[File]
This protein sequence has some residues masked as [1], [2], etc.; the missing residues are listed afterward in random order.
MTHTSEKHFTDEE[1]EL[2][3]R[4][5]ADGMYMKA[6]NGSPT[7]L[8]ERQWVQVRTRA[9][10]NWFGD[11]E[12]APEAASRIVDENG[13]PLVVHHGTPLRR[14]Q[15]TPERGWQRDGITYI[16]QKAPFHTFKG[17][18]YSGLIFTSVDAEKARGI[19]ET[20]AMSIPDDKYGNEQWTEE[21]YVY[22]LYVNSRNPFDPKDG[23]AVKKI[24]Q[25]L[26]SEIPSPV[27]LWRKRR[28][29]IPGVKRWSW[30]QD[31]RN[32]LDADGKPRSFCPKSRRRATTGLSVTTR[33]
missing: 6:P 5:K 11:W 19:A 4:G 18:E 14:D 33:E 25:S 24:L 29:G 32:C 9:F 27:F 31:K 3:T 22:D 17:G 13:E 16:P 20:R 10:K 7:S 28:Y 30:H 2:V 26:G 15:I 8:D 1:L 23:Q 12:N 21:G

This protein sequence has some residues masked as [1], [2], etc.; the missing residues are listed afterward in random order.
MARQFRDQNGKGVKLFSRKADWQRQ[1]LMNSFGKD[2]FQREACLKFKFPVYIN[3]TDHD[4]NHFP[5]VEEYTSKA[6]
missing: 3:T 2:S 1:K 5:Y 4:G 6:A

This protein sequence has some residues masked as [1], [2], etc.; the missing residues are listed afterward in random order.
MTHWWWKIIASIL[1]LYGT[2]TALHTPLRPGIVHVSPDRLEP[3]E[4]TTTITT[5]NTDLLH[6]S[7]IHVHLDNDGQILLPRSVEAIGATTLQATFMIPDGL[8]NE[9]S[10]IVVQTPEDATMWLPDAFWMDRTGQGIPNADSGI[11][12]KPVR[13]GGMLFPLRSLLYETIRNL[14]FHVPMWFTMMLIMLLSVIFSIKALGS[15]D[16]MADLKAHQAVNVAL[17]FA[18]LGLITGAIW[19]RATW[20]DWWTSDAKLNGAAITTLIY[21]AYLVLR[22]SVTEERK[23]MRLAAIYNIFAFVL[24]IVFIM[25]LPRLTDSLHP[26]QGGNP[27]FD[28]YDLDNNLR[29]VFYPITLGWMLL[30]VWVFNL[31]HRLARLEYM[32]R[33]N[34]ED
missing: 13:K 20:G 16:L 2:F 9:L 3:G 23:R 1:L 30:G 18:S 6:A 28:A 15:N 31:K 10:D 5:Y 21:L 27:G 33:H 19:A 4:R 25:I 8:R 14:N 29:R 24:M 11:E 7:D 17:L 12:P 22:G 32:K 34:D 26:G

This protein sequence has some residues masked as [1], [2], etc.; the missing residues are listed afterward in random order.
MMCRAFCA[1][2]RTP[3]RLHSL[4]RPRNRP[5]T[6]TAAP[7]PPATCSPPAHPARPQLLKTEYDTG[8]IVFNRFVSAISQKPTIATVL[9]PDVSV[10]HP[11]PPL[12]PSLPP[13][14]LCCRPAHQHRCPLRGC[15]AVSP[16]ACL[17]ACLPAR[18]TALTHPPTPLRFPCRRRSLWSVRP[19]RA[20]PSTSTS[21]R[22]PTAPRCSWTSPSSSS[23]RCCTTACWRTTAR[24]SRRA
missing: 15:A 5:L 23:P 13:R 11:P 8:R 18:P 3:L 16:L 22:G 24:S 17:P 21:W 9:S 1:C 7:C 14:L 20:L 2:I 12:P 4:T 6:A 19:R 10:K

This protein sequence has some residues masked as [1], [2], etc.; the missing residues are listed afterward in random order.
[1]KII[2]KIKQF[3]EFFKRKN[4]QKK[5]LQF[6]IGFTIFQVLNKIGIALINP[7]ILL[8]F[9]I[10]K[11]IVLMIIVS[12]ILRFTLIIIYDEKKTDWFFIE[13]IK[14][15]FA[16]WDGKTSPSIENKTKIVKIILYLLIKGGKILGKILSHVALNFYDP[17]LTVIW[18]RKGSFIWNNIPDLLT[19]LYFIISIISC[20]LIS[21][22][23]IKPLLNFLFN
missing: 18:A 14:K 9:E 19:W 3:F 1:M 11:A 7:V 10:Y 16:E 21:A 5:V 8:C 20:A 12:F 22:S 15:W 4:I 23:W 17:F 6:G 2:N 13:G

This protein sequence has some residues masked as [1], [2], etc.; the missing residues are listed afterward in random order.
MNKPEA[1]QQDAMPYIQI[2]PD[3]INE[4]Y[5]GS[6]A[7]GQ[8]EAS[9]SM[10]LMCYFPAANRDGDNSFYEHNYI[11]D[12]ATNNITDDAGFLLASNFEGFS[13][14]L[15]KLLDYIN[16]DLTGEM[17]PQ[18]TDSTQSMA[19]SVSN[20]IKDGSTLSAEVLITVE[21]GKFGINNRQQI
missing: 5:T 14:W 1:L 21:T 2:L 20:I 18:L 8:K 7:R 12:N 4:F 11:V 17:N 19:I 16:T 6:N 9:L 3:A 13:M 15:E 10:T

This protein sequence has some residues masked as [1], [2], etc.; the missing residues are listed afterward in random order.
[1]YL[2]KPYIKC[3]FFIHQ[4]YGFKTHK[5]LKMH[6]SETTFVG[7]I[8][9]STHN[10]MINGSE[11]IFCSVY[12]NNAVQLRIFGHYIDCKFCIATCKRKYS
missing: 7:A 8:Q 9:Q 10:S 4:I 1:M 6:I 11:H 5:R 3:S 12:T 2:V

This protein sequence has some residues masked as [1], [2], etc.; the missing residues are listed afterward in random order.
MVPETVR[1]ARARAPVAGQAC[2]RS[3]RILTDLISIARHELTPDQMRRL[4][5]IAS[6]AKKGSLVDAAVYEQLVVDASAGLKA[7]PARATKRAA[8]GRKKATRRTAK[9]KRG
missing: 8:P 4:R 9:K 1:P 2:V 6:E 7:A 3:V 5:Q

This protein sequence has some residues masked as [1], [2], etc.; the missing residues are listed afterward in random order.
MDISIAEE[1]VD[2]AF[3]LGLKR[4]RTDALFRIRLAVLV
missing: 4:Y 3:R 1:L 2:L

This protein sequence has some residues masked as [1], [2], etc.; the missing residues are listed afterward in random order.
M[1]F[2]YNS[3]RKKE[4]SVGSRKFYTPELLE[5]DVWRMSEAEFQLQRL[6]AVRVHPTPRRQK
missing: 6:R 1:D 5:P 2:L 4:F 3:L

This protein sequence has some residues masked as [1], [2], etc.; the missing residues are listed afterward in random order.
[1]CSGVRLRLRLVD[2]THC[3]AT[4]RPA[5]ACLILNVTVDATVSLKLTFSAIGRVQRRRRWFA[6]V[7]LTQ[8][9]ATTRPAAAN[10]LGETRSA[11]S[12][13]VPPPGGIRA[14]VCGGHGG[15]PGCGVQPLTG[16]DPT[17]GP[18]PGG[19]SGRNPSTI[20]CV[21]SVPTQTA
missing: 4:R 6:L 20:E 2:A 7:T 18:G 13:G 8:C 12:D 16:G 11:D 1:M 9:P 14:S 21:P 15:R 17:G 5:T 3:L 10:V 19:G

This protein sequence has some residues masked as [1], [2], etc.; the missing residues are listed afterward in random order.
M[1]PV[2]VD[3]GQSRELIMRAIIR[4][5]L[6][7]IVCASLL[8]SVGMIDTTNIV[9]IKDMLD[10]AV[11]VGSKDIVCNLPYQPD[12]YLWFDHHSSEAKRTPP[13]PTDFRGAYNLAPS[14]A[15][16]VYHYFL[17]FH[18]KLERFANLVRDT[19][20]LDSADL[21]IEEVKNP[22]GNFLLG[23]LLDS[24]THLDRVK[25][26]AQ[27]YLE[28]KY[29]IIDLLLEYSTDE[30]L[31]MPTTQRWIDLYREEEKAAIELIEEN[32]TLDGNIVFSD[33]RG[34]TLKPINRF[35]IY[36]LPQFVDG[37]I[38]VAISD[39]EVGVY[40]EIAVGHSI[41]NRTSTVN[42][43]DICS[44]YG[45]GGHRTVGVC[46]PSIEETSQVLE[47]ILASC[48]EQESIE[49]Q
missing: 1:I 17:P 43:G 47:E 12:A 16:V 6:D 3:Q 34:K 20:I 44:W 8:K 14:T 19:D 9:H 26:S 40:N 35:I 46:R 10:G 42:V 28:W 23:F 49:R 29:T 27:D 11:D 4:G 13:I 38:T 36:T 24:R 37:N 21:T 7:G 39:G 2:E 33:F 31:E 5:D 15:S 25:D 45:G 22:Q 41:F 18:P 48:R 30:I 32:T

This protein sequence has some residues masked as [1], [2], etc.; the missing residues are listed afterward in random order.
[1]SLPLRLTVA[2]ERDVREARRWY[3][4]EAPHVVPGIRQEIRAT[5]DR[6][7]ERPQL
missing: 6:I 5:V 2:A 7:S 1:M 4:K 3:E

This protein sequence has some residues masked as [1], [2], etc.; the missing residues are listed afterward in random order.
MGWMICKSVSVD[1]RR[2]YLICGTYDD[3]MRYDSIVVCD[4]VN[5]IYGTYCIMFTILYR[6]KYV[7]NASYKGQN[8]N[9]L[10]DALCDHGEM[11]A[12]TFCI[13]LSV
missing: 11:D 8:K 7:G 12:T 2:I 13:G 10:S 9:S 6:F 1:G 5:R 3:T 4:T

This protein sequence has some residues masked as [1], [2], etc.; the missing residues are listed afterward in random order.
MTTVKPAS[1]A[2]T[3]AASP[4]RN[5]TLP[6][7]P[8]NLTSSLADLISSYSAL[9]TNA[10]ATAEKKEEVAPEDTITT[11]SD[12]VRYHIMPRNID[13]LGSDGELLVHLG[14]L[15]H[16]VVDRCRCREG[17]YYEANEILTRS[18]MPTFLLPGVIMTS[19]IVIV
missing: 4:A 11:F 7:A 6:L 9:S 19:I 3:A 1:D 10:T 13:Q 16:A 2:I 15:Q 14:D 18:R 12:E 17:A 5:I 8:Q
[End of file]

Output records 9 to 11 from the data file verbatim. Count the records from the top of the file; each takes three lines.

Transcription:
This protein sequence has some residues masked as [1], [2], etc.; the missing residues are listed afterward in random order.
MDISIAEE[1]VD[2]AF[3]LGLKR[4]RTDALFRIRLAVLV
missing: 4:Y 3:R 1:L 2:L

This protein sequence has some residues masked as [1], [2], etc.; the missing residues are listed afterward in random order.
M[1]F[2]YNS[3]RKKE[4]SVGSRKFYTPELLE[5]DVWRMSEAEFQLQRL[6]AVRVHPTPRRQK
missing: 6:R 1:D 5:P 2:L 4:F 3:L

This protein sequence has some residues masked as [1], [2], etc.; the missing residues are listed afterward in random order.
[1]CSGVRLRLRLVD[2]THC[3]AT[4]RPA[5]ACLILNVTVDATVSLKLTFSAIGRVQRRRRWFA[6]V[7]LTQ[8][9]ATTRPAAAN[10]LGETRSA[11]S[12][13]VPPPGGIRA[14]VCGGHGG[15]PGCGVQPLTG[16]DPT[17]GP[18]PGG[19]SGRNPSTI[20]CV[21]SVPTQTA
missing: 4:R 6:L 20:E 2:A 7:T 18:G 13:G 8:C 12:D 16:G 11:D 1:M 9:P 14:S 21:P 15:R 17:G 5:T 3:L 10:V 19:G